Tuesday, 26 August 2008

Ryanair incident prompts communication question

First impressions are that the Ryanair decompression scare over France was handled precisely according to the book. But the incident raise questions which need addressing.

The first consideration when pressure is lost aboard an aircraft at altitude must be to preserve the crew's abililty to function and descend to an altitude at which passengers can breathe normally.

Terrifying though the incident may have been, pilots and cabin crew can hardly reassure passengers when donning and wearing their own oxygen masks.

But apart from the question why decompression occurred the incident prompts me to wonder whether there is some other way to for flight deck or cabin crew to communicate with and calm travellers in such circumstances.

Passengers are already warned of such eventualities in the pre take off safety briefing.

How about a pre recorded message on in flight entertainment screens - which cabin crew could flash up with one touch of a button?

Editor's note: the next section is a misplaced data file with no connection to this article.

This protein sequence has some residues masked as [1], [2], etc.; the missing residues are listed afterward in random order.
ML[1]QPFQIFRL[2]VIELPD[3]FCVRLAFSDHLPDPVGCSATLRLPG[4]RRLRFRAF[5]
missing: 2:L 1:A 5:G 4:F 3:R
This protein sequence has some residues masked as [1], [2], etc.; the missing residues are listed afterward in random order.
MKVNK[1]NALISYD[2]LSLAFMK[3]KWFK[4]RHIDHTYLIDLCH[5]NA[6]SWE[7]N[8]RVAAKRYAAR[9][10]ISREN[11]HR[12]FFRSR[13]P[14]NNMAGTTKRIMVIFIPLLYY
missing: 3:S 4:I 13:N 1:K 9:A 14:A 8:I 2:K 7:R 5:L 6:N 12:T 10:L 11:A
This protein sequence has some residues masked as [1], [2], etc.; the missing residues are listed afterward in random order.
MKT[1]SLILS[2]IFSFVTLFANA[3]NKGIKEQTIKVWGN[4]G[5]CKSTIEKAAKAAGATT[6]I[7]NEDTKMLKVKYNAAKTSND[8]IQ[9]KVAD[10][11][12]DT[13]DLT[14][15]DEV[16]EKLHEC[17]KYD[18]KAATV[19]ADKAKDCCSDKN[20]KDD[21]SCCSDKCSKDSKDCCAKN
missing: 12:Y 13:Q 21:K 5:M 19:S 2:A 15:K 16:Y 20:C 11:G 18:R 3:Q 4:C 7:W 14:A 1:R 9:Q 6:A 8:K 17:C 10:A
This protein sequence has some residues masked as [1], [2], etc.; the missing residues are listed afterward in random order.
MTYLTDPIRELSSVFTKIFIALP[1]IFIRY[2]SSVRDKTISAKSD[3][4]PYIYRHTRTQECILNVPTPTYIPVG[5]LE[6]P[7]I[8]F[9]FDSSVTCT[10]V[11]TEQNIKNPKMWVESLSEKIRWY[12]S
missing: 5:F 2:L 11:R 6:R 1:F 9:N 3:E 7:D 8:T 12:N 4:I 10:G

Wednesday, 13 August 2008

Eating out: who gets your tip?

The heads of two large restaurant groups have warned privately that the Government's decision that tips should no longer count towards the minimum wage may force them to take a greater proportion of the service charge as an "administration fee".

While it is well documented that some restaurateurs already divert tips as revenue, such threats, reported today by the Financial Times, are nonetheless outrageous.

A tip should be given to reward service, not as a makeweight for inadequate pay and certainly not to enhance restaurant balance sheets.

Perhaps diners - not least those visiting from other European countries such as France, where tips may be welcome but are not generaly expected - should make a habit of inquiring where their service charge is going.

If they fail to elicit a convincing answer they will be justified in withholding it.